In the concluding chapter Weinstein addresses the vexing question raised earlier in this review, but which now has an added twist: Not only did "traditional" industrialists resist rationalized production and labor relations, but the "modern" Paulista industrial bourgeoisie itself resorted to traditional strong-arm tactics against labor, including collusion with military golpistas. At this point, it is difficult to avoid the conclusion that SENAI, SESI, and their accompanying discourse were anything other than narcotics that occasionally deluded industrialist and worker alike. Weinstein denies that possibility by recounting that members of the Paulista elite, from Simonsen to Noschese, referred to themselves as modern, studied abroad, and "served as presidents of Rotary Clubs" (p. 340). Thus, she asserts, their participation in the 1964 coup and other covert activities, far from consistent with traditional industrialist policy, represented a modern mentality. However, at least since 1889, the Brazilian elite has invoked modernity, progress, order and social peace while conspiring with generals, implementing authoritarian rule, and repressing the labor movement. In addition, they often justified their actions with references to Brazil's "deficient" lower orders. The supposedly modern industrialists that appear in For Social Peace in Brazil displayed similar attitudes and behavior. Thus, rather than breaking with the past, as Weinstein claims, the Paulista industrial elite likely repackaged traditional attitudes about production and labor within a fancier wrapper or, if you prefer, discourse.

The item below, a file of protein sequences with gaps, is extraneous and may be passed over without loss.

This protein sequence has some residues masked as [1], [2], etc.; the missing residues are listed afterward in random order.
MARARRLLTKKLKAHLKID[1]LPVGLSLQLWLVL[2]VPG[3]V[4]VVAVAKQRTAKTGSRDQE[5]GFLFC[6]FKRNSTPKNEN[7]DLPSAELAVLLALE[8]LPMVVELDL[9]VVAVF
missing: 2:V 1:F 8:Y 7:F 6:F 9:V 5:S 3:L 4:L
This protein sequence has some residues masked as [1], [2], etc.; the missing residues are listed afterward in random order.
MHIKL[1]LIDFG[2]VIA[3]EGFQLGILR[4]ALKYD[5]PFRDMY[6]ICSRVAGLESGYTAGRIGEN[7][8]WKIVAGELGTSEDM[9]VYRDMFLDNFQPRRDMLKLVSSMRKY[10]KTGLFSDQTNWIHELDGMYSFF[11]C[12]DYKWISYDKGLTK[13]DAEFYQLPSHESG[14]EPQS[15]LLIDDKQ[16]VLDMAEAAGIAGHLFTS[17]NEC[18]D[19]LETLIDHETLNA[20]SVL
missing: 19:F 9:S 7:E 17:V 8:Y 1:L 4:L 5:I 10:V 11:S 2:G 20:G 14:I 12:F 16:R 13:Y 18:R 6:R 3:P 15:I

Weinstein's assertion that the discourse of rationalized production and social peace eventually predominated among industrialists, technocrats and labor is eminently more sustainable. Especially insightful are the links which she draws between SENAI graduates, the discourse of rationalization, and labor activism. Indeed, her concluding comments invite a detailed study of how workers identified themselves within that discourse. An important question would be how SENAI graduates in Sao Paulo viewed less skilled workers and new arrivals from the Northeast. If anyone is up to such a study, Weinstein is.
Graduate students and professors specializing in Brazilian, modern Latin American or labor history must include For Social Peace in Brazil in their bibliographies. Unquestionably, parts of the book are contestable, but that is because the author has courageously tackled a complex problem. To date, few others have examined such an impressive array of sources, including extensive interviews, related to the industrialist discourse and efforts to remake the working class. Many other critical works will be published before this subject's final story is told. Judging by the professionalism displayed in For Social Peace in Brazil, a good number of them will be Weinstein's.
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John J. Crocitti. Review of Weinstein, Barbara, For Social Peace in Brazil Industrialists and the Remaking of the Working Class in SÖ£o Paulo, 1920-1964.